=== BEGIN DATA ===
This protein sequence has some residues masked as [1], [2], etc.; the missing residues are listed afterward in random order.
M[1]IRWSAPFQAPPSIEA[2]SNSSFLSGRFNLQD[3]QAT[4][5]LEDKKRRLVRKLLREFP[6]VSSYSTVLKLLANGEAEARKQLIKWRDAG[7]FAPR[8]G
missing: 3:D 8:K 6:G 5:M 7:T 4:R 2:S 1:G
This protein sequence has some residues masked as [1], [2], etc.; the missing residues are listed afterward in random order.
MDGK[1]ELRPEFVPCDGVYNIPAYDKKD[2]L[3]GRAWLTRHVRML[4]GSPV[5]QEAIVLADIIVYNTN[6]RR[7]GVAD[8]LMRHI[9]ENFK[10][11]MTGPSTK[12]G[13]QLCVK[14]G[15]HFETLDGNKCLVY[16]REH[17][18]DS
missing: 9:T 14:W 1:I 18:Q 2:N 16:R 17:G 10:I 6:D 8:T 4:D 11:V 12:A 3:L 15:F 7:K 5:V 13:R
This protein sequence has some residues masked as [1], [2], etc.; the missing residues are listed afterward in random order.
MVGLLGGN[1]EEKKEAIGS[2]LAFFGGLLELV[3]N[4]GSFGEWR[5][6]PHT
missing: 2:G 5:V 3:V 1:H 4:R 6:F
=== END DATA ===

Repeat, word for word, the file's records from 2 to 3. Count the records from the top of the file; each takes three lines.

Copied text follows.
This protein sequence has some residues masked as [1], [2], etc.; the missing residues are listed afterward in random order.
MDGK[1]ELRPEFVPCDGVYNIPAYDKKD[2]L[3]GRAWLTRHVRML[4]GSPV[5]QEAIVLADIIVYNTN[6]RR[7]GVAD[8]LMRHI[9]ENFK[10][11]MTGPSTK[12]G[13]QLCVK[14]G[15]HFETLDGNKCLVY[16]REH[17][18]DS
missing: 9:T 14:W 1:I 18:Q 2:N 16:R 17:G 10:I 6:D 8:T 4:D 11:V 12:A 3:L 15:F 7:K 5:V 13:R
This protein sequence has some residues masked as [1], [2], etc.; the missing residues are listed afterward in random order.
MVGLLGGN[1]EEKKEAIGS[2]LAFFGGLLELV[3]N[4]GSFGEWR[5][6]PHT
missing: 2:G 5:V 3:V 1:H 4:R 6:F